Editor’s Note: Medicaid programs across the country are exploring approaches for effectively integrating the delivery of physical and behavioral health services. Coordinating care between these two historically balkanized sectors requires robust data exchange among physical and behavioral health providers. Many providers, however, are reluctant to share data for fear of violating health information privacy laws. In a new issue brief for State Health and Value Strategies, a program funded by the Robert Wood Johnson Foundation, Manatt Health discusses the strategies states are using to address the barriers that impede the data sharing critical to physical and behavioral health integration. Below is a summary of key points. To download the full brief, click here.

A growing number of Medicaid officials believe that coordinating care across the physical and behavioral health sectors is critical to improving outcomes and decreasing costs. States interested in more and better data exchange to support physical and behavioral healthcare integration, however, must first understand the legal barriers to sharing that information. They then must address the misperceptions that providers, health plans and other stakeholders have about those barriers, overcoming the common concern that freely sharing data means violating health information privacy laws.

Identifying the Real Legal Obstacles to Data Sharing?

There is no single obstacle to data sharing between physical and behavioral healthcare providers. Federal and state health information privacy laws create a complex network of requirements governing the use and disclosure of health information.

The Health Insurance Portability and Accountability Act (HIPAA) is the legal foundation for health information privacy in the United States. The HIPAA privacy rule restricts the use and disclosure of “protected health information” maintained by covered entities, which include most physical and behavioral healthcare providers. Due in part to broad exceptions covering disclosures by providers for treatment and care management activities, HIPAA is generally not a legal impediment to data exchange between physical and behavioral healthcare providers.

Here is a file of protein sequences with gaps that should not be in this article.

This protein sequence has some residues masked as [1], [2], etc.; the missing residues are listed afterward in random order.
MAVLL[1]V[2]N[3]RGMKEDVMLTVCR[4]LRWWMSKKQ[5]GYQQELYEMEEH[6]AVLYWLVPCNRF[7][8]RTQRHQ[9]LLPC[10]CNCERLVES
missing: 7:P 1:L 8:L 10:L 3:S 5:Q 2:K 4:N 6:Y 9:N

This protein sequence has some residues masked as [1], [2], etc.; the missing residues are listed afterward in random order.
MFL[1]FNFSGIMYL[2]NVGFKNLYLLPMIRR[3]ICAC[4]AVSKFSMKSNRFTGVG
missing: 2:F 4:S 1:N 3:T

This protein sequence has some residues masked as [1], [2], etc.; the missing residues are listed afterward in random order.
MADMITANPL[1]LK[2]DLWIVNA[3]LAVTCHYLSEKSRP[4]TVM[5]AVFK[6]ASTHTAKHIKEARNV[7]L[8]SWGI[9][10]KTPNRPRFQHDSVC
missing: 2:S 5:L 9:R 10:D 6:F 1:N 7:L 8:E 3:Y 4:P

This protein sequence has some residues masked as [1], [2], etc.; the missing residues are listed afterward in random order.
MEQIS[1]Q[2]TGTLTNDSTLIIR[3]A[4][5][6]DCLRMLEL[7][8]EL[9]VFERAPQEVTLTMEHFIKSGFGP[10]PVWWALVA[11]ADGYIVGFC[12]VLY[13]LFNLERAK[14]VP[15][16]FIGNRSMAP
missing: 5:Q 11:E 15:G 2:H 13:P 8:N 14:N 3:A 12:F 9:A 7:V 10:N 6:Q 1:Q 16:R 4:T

There are other laws, however, that can—and often do—stand in the way of effective data sharing and care coordination between the physical and behavioral healthcare sectors. For example, the federal alcohol and drug abuse treatment confidentiality rules, commonly referred to as the “Part 2 regulations,” create potential legal obstacles to data sharing that providers and states must carefully navigate. In addition, some states have created limitations on sharing behavioral health information, both across providers and between providers and insurers.

Debunking Misperceptions that Impede Data Sharing

Given the range of state and federal laws governing health information privacy, the nature of the real or perceived legal barriers to data sharing between physical and behavioral health providers will vary among situations and states. A state’s strategy for reducing barriers must be tailored to its particular obstacles. Certainly, one of the most common barriers to data exchange is provider confusion over the complex web of state and federal privacy laws. In the absence of a single, comprehensive health information privacy legal framework that governs all data exchange activities, providers are left to figure out for themselves how the patchwork of laws applies to their activities. Some of the most common provider misconceptions about health privacy laws include:

  • Misconception: HIPAA requires patient authorization for disclosures for treatment purposes.
  • Actual Legal Rule: No patient authorization is required.
  • Misconception: HIPAA’s minimum necessary provision forces providers to determine which parts of their medical records they can share with other providers for treatment purposes.